in a game (or in general), a scene graph is just a list of what to draw, correct?
what is a scene graph ?
Moderators - Reputation: 35035
Posted 28 August 2013 - 07:51 PM
There's a few different structures that people tend to call "scene graphs"... However, a list of drawables isn't one -- a scene graph generally is a tree structure.
e.g. world has houses, houses have rooms, rooms have drawables.
By traversing this graph, you can generate a linear list of drawables.
It was once fashionable for the scene graph to try and do everything - "one graph to rule them all".
The graph wouldn't just hold renderables, but also state changes / render settings.
e.g. a texture could be a node in the tree. Any meshes that appear as children of this node will be drawn using that texture.
It was assumed that there would be some optimal order to traverse the graph that would then produce a minimal amount of state changes.
However, the graph was also used for other purposes, like animation and transform-hierarchy. E.g. if you want to attach a gun to a character's hand, you'd just make it a child node, and the scene graph system would do the rest. The gun's position would be specified in coordinates relative to it's parent node, so when the hand moved, the gun would also move by the same amount.
These days, this idea has fallen out of favour, with most people now having many different structures for different purposes, instead of one uber-graph.
e.g. you might still have a tree structure for transform-hierarchies, so you can attach models to other animated models, but that's all that this graph is for.
You might have a different graph structure (perhaps a cyclic graph) for determination of the potentially-visible-set of objects.
You might have a flat list (array) of game object, not organized into any hierarchy... etc.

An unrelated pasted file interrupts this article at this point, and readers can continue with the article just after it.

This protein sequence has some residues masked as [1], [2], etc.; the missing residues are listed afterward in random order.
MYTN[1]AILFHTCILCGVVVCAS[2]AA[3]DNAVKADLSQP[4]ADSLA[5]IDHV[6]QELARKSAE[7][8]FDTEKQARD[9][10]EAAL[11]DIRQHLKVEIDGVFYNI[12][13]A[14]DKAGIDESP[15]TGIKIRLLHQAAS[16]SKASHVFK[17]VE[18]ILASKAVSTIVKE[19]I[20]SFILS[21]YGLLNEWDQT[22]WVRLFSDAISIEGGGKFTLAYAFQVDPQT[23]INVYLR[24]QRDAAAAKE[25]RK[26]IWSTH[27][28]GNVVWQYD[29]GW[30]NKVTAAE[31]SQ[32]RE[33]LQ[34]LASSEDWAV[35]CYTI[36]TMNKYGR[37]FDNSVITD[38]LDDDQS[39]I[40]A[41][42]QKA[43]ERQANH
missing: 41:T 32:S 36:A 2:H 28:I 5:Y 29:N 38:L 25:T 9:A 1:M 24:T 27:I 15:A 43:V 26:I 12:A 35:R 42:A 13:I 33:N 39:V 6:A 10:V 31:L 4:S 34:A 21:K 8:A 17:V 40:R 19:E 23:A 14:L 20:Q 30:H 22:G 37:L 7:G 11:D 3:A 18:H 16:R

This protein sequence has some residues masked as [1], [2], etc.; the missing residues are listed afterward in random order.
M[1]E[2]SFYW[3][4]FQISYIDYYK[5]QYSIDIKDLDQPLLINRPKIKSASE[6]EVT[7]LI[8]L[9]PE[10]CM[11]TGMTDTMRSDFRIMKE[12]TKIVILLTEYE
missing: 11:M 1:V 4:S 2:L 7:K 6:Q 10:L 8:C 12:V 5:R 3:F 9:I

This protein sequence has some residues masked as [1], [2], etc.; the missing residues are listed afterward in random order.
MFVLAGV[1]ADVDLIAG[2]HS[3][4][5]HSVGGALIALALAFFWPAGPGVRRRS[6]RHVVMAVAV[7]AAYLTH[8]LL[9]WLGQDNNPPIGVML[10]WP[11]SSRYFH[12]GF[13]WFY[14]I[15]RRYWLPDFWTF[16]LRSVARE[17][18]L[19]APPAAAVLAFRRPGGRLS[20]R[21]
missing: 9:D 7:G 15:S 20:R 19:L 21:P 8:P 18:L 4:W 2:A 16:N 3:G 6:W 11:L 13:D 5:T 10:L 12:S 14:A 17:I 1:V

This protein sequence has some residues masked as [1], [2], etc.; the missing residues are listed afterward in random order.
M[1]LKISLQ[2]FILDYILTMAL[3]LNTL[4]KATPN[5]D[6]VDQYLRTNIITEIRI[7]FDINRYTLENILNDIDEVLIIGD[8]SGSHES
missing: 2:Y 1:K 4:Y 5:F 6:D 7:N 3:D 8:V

Crossbones+ - Reputation: 2512
Posted 29 August 2013 - 05:55 AM
thanks for the info.
i had heard of them with respect to vector drawn graphics packages, but only once with respect to nested transformation hierarchies as far as games goes. So i was constantly looking at some type of list of drawables or list of renderables and going "is that a scene graph?".
looks like the data structure i'm interested is a "list of renderables", as opposed to some sort of BSP octtree "world / level map".
Rockland Software Productions
"Building PC games since 1989"
PLAY CAVEMAN NOW!
Members - Reputation: 975
Posted 29 August 2013 - 06:32 AM
In 2007 I wrote a series of articles (that really need an update) about 3D engines, in which I talk about SceneTree, SpatialGraph & RenderingQueue...
(Although they got published over time I wrote the whole series in a week-end in September 2007.)
I hope it will help you.
Members - Reputation: 2052
Posted 29 August 2013 - 08:45 AM
- indexing everything in the 3d scene
- having indices on meshes, mesh instances, materials, effects etc
- sorting and indexing them in a way that I can render the scene with minimal buffer/material/texture changes and state changes
My scenegraph also takes care of sorting alpha blended mesh instences, culling visible point lights affecting mesh instances etc.
@ingenu: thanks, good stuff for reading and gaining more knowledge/ freshening up
Members - Reputation: 131
Posted 29 August 2013 - 09:34 AM
It's a graph that describes a scene. The word 'graph' is used in the mathematical sense. I think in the case of a scene graph it is usually (or always?) a directed acyclic graph.
The graph is just the data structure for holding all the scene data. The main things you want to achieve with it are view frustum culling and state sorting because those will make rendering *much* more efficient. These are done by all the helper routines that operate on the graph. A good scene graph will come with a lot of extra helpers, such as level-of-detail switching, depth sorting for rendering transparent objects, shadow map rendering, etc...
Members - Reputation: 1092
Posted 30 August 2013 - 01:54 PM
Pretty much what has been said before but maybe to show it in a more "visual" and direct way:
As an example of how the structure (and also most importantly the transformations) of a character or skeleton might look like:
Root (could be just an origin location in the center somewhere)
-> Head (is relative to the torso)
-> Left Eye (is relative to the head)
-> Right Eye
-> Left Arm
-> Right Arm
-> Left Leg
-> Right Leg
So we can easily build a dependency structure that holds our skeleton together.
You could then define the Head's transform relative to the torso's transform which is also relative to the root's transform (location)
global_head_transform = * global_root_transform * global_torso_transform * global_head_transform
hope I got the order right...
Edited by lipsryme, 30 August 2013 - 01:55 PM.